New leader Kezia Dugdale takes her party to Perth this weekend for her first conference since succeeding Jim Murphy as Scottish Labour’s third leader in 4 years. According to recent polling, Scottish Labour is neck and neck with the Scottish Conservatives ahead of the 2016 election. Some polling companies put Labour up to 30 points behind the SNP. Strategists in Bath Street have their work cut out.
Few would have foreseen that the party which took a leading role in the victorious Better Together campaign would have been so roundly rejected at the general election in May. However, Ms Dugdale is a political realist who is under no illusions of how far her party has fallen in a relatively short space of time.
The project of making the party electable again must look beyond next May and towards the 2021 election. So as conference begins, we take a (brief) look at some of the key initiatives Kez can do to make the gathering of the party faithful a successful affair.
Re-positioning the party
We know what Scottish Labour is against. That’s pretty clear. But now is the time to set out an ambitious programme of what the party will campaign for ahead of the election next year. What are activists and members most passionate about? Scottish Labour needs to gain traction on key policy areas where the SNP are deemed weak. Leading the debate with credibility will help gain a foothold.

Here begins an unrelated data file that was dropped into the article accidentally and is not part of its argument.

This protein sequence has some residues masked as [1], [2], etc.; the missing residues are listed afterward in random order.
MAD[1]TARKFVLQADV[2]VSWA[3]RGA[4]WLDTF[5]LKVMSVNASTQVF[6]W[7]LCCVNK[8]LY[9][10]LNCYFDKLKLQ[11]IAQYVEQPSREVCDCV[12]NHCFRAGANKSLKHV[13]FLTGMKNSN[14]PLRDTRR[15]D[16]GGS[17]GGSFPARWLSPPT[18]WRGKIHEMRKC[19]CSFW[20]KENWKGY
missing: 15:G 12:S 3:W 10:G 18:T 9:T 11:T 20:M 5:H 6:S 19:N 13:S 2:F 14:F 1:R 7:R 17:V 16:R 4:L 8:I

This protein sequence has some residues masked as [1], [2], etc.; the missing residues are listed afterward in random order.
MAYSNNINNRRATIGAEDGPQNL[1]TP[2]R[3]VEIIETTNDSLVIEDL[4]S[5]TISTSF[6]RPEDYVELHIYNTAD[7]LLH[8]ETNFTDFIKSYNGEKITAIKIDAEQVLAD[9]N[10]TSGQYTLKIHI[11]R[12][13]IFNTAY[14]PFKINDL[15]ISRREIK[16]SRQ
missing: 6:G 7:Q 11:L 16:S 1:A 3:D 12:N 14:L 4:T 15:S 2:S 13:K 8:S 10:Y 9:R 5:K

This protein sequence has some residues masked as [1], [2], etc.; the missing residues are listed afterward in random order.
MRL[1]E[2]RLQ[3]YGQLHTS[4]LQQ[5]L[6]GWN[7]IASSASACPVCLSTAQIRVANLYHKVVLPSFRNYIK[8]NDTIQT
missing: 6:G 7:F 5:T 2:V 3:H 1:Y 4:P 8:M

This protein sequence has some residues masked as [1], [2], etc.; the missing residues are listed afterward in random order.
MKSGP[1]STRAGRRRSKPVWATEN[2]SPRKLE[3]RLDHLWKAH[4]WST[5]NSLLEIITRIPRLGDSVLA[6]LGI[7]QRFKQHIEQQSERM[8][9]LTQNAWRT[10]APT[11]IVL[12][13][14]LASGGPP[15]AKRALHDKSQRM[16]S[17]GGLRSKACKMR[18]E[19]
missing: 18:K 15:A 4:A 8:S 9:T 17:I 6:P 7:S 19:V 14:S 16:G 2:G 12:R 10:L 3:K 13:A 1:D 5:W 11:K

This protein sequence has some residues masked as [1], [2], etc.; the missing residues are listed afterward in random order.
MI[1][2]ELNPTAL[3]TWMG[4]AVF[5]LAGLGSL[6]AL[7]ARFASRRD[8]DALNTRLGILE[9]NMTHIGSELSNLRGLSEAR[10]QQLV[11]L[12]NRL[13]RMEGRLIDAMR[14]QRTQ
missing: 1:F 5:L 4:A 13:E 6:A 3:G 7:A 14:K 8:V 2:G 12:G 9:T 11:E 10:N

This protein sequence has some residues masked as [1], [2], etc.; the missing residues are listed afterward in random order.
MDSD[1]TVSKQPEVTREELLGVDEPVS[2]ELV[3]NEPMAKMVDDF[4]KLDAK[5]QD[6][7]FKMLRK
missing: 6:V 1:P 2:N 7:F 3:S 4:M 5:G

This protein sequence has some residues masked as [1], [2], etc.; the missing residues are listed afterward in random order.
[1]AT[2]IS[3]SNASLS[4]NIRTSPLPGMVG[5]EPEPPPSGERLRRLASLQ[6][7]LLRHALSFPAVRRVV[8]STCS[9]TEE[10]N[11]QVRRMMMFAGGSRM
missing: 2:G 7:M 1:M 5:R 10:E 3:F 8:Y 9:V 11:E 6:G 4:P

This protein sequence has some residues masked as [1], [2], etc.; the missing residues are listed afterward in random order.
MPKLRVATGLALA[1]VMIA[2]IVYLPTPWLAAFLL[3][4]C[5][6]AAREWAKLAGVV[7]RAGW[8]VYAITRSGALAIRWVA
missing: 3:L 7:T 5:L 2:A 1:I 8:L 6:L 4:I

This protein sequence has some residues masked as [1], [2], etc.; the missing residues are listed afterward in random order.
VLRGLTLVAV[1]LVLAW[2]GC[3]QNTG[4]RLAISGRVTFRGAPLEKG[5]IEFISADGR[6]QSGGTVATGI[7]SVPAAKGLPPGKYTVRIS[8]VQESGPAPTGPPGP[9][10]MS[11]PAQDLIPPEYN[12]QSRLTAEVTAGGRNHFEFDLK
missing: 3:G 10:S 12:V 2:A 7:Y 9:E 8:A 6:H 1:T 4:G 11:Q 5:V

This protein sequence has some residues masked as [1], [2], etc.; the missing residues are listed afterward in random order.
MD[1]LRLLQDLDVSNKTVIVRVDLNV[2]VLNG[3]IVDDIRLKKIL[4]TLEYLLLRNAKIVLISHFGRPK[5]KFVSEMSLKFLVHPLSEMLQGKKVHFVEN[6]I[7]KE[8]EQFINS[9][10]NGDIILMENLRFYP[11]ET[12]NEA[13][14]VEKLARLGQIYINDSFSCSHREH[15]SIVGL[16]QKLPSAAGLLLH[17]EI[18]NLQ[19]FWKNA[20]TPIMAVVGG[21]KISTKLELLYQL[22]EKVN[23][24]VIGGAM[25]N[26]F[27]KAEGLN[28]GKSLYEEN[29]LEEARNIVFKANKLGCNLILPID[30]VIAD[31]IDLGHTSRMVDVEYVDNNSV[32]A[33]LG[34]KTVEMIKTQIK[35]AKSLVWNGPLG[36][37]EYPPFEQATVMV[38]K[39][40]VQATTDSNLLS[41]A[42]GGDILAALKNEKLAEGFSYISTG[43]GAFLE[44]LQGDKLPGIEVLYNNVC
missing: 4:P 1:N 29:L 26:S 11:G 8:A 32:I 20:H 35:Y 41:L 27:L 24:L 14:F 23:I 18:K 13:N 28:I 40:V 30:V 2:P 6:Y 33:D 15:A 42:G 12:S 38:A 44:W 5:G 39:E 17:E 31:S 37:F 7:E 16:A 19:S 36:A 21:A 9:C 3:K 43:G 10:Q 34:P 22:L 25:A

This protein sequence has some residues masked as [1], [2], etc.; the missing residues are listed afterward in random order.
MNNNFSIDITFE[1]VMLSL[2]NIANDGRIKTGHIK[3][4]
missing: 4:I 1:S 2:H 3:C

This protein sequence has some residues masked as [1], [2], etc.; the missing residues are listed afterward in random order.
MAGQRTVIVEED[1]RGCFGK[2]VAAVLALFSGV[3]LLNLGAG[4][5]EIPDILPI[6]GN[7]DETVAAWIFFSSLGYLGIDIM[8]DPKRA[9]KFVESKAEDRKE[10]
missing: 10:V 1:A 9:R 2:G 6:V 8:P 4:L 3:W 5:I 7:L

Manage the impact of Corbyn
Ahead of the conference Dugdale and UK leader Jeremy Corbyn signed a statement of intent to make Scottish Labour autonomous, meaning it will have control of all membership, administration and selection procedures and allow for separate policies. Scottish Labour for Scotland. Kezia must set out how it will be different, not just say it will.
She has license and a mandate to do so. She’s very safe in her job. The hard left candidate for the Scottish Labour leadership was easily defeated by Jim Murphy in a previous election. Kezia must manage the relationship with Mr Corbyn in order to deliver a respectable result in May. Scottish Social Attitudes surveys do not indicate that Scots want more left wing policies from their Governments. Ms Dugdale must keep a lid on any urge to shift to a policy platform that is pushed from the new leadership in London.
Embrace the underdog
Remarkably, 2016 will mark the first election that Scottish Labour will go into an election as the clear underdog. At this stage before the 2007 and 2011 elections, the SNP trailed by 20 points.
Therefore, expectations are low for Scottish Labour, which might work in their favour. Much of the SNP’s narrative of the past decade has been built on being the ‘outsiders’ of British politics. They are now the Scottish establishment and Labour must use that to their advantage.
Being bold, cheeky and creative with this could inject a bit of personality back into their brand. Retail politics is where the electorate is at and if you want to get back to power, you’ve got to offer the voters what they want!